In 1976, the Council on the Environment of New York City established the Greenmarket program, which provided regional small family farmers with opportunities to sell their fruits, vegetables and other farm products at open-air markets in the city. The most famous is the Union Square Greenmarket, held Mondays, Wednesdays, Fridays, and Saturdays between 8 AM and 6 PM year round. 250,000 customers a week purchase 1,000 varieties of fruits and vegetables at the market. The variety of produce available is broader by perhaps a factor of ten than what is found in a conventional supermarket.
Union Square is also known for the Union Square Holiday Market, which is held November 23 through December 24. Temporary kiosks are filled by over 100 artisans, who sell items ranging from candles and perfume to knitted scarves and high-end jewelry.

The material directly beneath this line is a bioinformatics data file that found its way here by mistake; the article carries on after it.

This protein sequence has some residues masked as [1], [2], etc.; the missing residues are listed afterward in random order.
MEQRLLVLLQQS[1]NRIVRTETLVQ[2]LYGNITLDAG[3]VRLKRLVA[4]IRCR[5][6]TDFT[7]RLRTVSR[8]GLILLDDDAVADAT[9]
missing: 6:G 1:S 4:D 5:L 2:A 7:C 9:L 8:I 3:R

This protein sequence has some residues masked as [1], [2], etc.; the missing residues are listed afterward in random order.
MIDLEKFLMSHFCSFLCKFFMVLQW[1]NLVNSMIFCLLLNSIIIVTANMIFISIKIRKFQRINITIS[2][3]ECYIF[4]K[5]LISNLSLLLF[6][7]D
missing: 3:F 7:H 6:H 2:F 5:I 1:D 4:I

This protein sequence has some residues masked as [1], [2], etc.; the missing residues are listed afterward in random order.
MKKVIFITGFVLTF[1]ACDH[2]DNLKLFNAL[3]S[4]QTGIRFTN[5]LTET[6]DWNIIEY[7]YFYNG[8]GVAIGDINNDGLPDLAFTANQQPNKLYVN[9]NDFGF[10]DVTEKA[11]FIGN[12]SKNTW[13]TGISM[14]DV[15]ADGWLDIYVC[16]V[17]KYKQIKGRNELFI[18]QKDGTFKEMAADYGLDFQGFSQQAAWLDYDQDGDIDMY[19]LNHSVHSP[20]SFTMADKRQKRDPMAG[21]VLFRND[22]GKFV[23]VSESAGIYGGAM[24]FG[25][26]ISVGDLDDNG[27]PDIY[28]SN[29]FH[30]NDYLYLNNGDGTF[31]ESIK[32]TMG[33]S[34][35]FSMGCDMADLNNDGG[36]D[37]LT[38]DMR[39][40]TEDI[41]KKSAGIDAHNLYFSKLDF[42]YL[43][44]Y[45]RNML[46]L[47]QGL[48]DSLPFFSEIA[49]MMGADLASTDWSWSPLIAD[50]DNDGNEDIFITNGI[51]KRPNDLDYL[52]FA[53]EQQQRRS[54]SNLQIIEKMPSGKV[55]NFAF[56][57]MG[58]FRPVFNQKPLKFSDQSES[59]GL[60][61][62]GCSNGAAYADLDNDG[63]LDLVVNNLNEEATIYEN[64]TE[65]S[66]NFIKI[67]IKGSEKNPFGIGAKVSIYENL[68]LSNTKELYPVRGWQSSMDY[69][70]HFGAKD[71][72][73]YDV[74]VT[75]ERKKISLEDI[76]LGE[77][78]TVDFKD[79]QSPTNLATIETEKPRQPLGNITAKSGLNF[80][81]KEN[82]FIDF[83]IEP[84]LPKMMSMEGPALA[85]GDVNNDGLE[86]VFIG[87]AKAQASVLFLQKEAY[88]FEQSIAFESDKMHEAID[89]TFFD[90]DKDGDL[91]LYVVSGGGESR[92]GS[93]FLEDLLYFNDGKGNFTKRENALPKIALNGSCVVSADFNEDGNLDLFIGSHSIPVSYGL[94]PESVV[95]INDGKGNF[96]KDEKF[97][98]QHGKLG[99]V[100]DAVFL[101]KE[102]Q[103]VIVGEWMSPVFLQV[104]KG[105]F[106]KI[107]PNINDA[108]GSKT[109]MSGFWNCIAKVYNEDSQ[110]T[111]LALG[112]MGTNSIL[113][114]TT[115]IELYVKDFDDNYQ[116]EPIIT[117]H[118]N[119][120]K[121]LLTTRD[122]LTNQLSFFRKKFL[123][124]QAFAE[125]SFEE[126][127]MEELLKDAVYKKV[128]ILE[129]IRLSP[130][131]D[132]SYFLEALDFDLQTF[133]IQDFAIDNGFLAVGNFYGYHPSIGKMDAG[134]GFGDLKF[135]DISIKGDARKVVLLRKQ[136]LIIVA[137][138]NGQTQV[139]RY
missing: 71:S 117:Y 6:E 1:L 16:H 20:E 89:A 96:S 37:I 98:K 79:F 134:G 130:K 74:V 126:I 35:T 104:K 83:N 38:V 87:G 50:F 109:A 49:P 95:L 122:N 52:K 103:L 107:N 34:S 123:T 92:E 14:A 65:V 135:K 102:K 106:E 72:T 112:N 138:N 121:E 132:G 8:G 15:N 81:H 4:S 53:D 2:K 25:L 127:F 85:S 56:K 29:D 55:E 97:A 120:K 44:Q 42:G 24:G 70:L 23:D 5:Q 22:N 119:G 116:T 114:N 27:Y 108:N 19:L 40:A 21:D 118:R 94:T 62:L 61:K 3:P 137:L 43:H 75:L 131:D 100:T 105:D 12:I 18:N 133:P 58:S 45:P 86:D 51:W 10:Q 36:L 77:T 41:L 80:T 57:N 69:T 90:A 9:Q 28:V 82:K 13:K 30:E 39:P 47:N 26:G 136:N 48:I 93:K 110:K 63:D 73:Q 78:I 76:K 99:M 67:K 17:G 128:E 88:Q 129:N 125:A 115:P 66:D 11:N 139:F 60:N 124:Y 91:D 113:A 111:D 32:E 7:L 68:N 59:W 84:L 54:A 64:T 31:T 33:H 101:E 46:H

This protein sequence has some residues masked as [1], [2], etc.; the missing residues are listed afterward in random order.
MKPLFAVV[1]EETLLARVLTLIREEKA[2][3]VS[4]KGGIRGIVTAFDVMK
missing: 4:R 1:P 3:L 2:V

Union Square is a popular meeting place, given its central location in Manhattan and its many subway lines. There are many bars and restaurants on the periphery of the square, and the surrounding streets have some of the city's most renowned (and expensive) restaurants. S. Klein's department store promoted itself in the middle 20th century as an "On the Square" alternative to higher prices uptown, and late in the century several big-box chain stores established a presence, including Barnes & Noble, Babies "R" Us, Staples and Circuit City. In addition, the W Union Square Hotel opened at the park's northeast corner, in the landmark building that formerly housed the Guardian Life Insurance Company of America.